Does this mean: Classical MPLS (L3VPN) WAN based solutions provided by SPs today are not good enough and will not be required anymore?

 

The Answer is: NO, because:

Unlike the Internet, Service Providers’ MPLS L3VPN WAN offerings can provide guaranteed ‘end to end’ service (through contractual SLAs). As you may noticed above, the limitation was described as “relying mainly on the classical WAN approach”. So its about the approach, it’s not about using the transport itself. Later in this blog series we will discuss how SDWAN can facilities using multiple transports (WAN, Interment etc.). the decision to choose the underlay transport has different evaluation criteria and SDWAN shouldn’t be considered as a replacement to WAN transport, unless is the main driver to consider a cheaper transport (Internet) and sacrifice the end to end contractual SLA. Or it could be adding a cheaper secondary transport (Internet) rather than considering both as MPLS WAN transports. Again the decision of selecting these transports must be evaluated based on the multiple factors such as: SLA, cost, ROI, Security, Service Availability, Service/Site Criticality etc.

Moreover, 10 years ago, considering the ability to access public cloud IaaS/SaaS was not either a requirement or a concern while you are architecting the enterprise WAN, today it’s become one of the key evaluation aspects. Also, applications’ visibility and routing based on application requirements when more one-path presented, is another key aspect in the digital era (APP Experience). Not to mention the flexibility of connectivity options, speed of provisioning, ability to provide end to end segmentations etc. are also important aspects today.

On the other hand, managing and operating WAN networks, with different polices and requirements at scale is becoming another factor that may slow the speed of IT infrastructure operation/provisioning vs. today’s businesses speed and expectations. As result, the traditional approach cannot provide sufficient dynamic management and cope with the speed, flexibility requirements of today’s digital businesses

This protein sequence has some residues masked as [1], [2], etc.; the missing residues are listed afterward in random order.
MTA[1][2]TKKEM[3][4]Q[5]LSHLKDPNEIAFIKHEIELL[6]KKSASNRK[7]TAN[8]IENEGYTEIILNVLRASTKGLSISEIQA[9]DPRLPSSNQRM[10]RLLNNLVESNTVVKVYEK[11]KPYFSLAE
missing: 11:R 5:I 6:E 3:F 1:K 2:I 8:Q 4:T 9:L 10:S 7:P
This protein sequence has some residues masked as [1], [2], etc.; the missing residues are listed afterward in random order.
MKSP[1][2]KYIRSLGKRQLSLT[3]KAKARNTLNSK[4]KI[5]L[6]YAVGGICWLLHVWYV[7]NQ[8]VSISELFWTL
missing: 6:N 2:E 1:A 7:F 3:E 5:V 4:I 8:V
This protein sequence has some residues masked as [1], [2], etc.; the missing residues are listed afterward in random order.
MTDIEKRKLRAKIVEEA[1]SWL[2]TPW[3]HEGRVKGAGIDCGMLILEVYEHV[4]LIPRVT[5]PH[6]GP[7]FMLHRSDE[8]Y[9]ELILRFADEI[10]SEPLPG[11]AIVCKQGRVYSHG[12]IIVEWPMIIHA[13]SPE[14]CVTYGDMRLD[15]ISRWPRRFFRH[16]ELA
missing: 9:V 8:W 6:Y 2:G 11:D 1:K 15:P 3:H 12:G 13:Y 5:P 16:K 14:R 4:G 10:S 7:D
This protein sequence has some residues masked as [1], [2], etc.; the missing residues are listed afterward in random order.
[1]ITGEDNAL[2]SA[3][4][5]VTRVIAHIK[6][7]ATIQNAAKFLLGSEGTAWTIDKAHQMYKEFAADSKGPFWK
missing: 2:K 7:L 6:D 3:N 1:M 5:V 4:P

Therefore, a new approach to WAN routing is required, Which is a Software-defined “Policy based approach” that allows the network to be built and operated “as a system” supporting dynamic policy changes and the agility required by digital businesses, as well as offers the flexibility to leverage any/all of the available transport(s). This approach is used by the Cisco SDWAN.

The subsequent blog, will discuss and analyze Cisco SDWAN architecture components.

Marwan Al-shawi – CCDE No. 20130066, Google Cloud Certified Architect, AWS Certified Solutions Architect, Cisco Press author (author of the Top Cisco Certifications’ Design Books “CCDE Study Guide and the upcoming CCDP Arch 4th Edition”). He is Experienced Technical Architect. Marwan has been in the networking industry for more than 12 years and has been involved in architecting, designing, and implementing various large-scale networks, some of which are global service provider-grade networks. Marwan holds a Master of Science degree in internetworking from the University of Technology, Sydney. Marwan enjoys helping and assessing others, Therefore, he was selected as a Cisco Designated VIP by the Cisco Support Community (CSC) (official Cisco Systems forums) in 2012, and by the Solutions and Architectures subcommunity in 2014. In addition, Marwan was selected as a member of the Cisco Champions program in 2015 and 2016.